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Startup Businesses

Most small business owners start their companies with the best of intentions. They are usually passionate about developing a product or service to fill a void in a particular marketplace. What happens between coming up with an idea and launching the company is where most business owners make their biggest mistakes.

In order to better illustrate the challenges of starting a business, picture yourself building a house. You wouldn’t try to do it alone, and you most certainly wouldn’t build a house without first drawing up a set of plans. You would hire an architect and a contractor, who would then bring in sub-contractors, to help get the job done. You would also allocate the proper amount of time and resources to do the job correctly. That being the case, why do people think it’s reasonable to invest their time, money and other resources into starting a business without fully mapping out what it will take to make their company successful?

Here are four areas that, with proper planning and regular review, would greatly increase the probability of success for startup companies.

Have a Vision – What type of business owner are you? It’s critical to know whether you are a small business owner, a passionate small business owner or an entrepreneur. When you come to forks in the road for your business—hiring new employees, opening a new location or investing in your company—it’s important to know which way to turn—are you gravitating toward entrepreneurship or small business ownership? Making the wrong decision can result in a heavy price to pay for your business.

Create a GPS Plan – Once you figure out the type of business owner you are and where you want to go with your company, you then need to decide how you plan to get there. Your GPS plan is similar to the GPS features on your smartphone. It should include all the areas of your business broken down by month and what you need to do in order to achieve your objectives at the end of the year. You also want to have a backup plan because there will be detours along the way.

Understand the Competitive Landscape – This is a big trap for not only startup businesses, but most small and midsize companies too. Just because you saw a void in the marketplace for your product or service doesn’t mean other people and companies didn’t see it too. You have to know your competition and what it will take to beat them. How does your product or service stack up against all your competitors? What is your USP (Unique Selling Proposition)? Are your customers buying your product or service for different reasons? The more research you do in understanding the competitive landscape, the better your chances of winning in the marketplace.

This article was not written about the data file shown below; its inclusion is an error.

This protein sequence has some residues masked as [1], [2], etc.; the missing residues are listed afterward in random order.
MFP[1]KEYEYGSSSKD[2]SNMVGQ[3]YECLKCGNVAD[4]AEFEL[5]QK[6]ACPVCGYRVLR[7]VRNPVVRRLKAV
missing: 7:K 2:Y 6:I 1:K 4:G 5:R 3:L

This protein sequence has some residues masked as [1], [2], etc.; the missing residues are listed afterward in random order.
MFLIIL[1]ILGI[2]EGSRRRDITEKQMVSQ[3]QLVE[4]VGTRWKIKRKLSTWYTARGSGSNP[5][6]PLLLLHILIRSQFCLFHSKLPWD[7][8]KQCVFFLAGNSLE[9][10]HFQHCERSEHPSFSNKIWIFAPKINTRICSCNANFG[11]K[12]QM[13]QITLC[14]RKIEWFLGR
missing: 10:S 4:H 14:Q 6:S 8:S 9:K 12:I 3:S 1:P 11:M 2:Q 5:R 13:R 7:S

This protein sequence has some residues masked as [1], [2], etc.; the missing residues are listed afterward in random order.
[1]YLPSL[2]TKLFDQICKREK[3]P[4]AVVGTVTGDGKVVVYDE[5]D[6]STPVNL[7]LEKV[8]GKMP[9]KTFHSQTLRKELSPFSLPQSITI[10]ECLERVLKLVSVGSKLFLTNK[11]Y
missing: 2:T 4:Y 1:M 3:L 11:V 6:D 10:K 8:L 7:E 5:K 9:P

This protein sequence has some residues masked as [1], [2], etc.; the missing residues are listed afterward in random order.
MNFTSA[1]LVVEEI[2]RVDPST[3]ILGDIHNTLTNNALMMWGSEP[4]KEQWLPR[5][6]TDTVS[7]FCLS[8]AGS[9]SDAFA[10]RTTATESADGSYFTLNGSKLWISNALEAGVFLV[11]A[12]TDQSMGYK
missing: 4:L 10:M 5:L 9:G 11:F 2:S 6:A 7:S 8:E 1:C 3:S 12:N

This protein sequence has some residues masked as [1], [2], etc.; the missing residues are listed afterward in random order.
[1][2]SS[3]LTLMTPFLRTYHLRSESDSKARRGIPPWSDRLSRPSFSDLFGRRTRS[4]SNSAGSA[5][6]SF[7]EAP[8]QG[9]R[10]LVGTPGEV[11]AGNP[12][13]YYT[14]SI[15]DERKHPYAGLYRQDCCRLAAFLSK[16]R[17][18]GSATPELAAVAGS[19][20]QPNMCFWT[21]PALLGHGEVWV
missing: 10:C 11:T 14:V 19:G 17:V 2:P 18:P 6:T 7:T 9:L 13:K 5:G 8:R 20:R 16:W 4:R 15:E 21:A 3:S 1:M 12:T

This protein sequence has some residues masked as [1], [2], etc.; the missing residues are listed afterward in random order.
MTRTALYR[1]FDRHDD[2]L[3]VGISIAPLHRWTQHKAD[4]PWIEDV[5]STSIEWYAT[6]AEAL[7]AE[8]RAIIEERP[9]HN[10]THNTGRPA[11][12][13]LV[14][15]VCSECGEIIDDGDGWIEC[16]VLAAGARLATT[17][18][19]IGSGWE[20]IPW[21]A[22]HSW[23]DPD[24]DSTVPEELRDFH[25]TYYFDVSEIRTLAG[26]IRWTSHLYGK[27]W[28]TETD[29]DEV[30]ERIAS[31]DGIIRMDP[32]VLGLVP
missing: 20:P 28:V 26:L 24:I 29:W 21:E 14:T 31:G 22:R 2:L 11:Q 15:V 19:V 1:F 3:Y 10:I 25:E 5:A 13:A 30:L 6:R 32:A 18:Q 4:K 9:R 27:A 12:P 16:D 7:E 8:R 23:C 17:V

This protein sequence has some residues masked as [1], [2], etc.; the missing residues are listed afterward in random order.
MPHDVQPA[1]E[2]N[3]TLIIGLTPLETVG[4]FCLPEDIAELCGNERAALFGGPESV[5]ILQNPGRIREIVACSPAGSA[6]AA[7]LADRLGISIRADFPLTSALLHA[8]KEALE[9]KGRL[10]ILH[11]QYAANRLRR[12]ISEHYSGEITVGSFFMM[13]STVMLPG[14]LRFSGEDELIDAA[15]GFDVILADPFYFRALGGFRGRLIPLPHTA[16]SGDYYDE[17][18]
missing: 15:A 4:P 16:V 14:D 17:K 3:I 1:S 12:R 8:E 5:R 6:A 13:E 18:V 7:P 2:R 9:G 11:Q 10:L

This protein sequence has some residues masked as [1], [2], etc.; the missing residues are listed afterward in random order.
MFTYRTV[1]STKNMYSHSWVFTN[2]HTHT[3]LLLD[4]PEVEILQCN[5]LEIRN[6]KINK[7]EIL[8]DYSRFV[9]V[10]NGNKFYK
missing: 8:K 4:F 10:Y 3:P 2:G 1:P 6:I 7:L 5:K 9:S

Pivot When Necessary – At some point in the startup phase of your business you will hit a dead end. Something you thought was going to work—didn’t! In order to get to the next level, you must be diligent in not throwing good money into bad opportunities. Today, more than ever before, money for startup businesses is tight. You don’t have the luxury of making numerous mistakes and calling it “education.” Cash is a finite resource. When your business runs out of it, and you can’t find anymore, you are officially out-of-business. I suggest having an extra pair of eyes on your business—be it a coach, advisor, attorney, accountant or a mentor. Often times they will see something you missed, or they will ask questions that you might not ask yourself.

If you are starting or running a small business, take time to do things right. Have a vision, create an operational plan, understand your competitors and make changes when necessary. If you follow these four steps, you will enjoy success and alleviate stress. Not a bad combination.


Brian Moran

Brian Moran

Prior to rejoining the world of entrepreneurship, Brian was the Executive Director of Sales Development at the Wall Street Journal where he oversaw the sales development and marketing programs for the financial and small business categories among the many Journal brands. From 2002-2010, Brian was President of Veracle Media and Moran Media Group.

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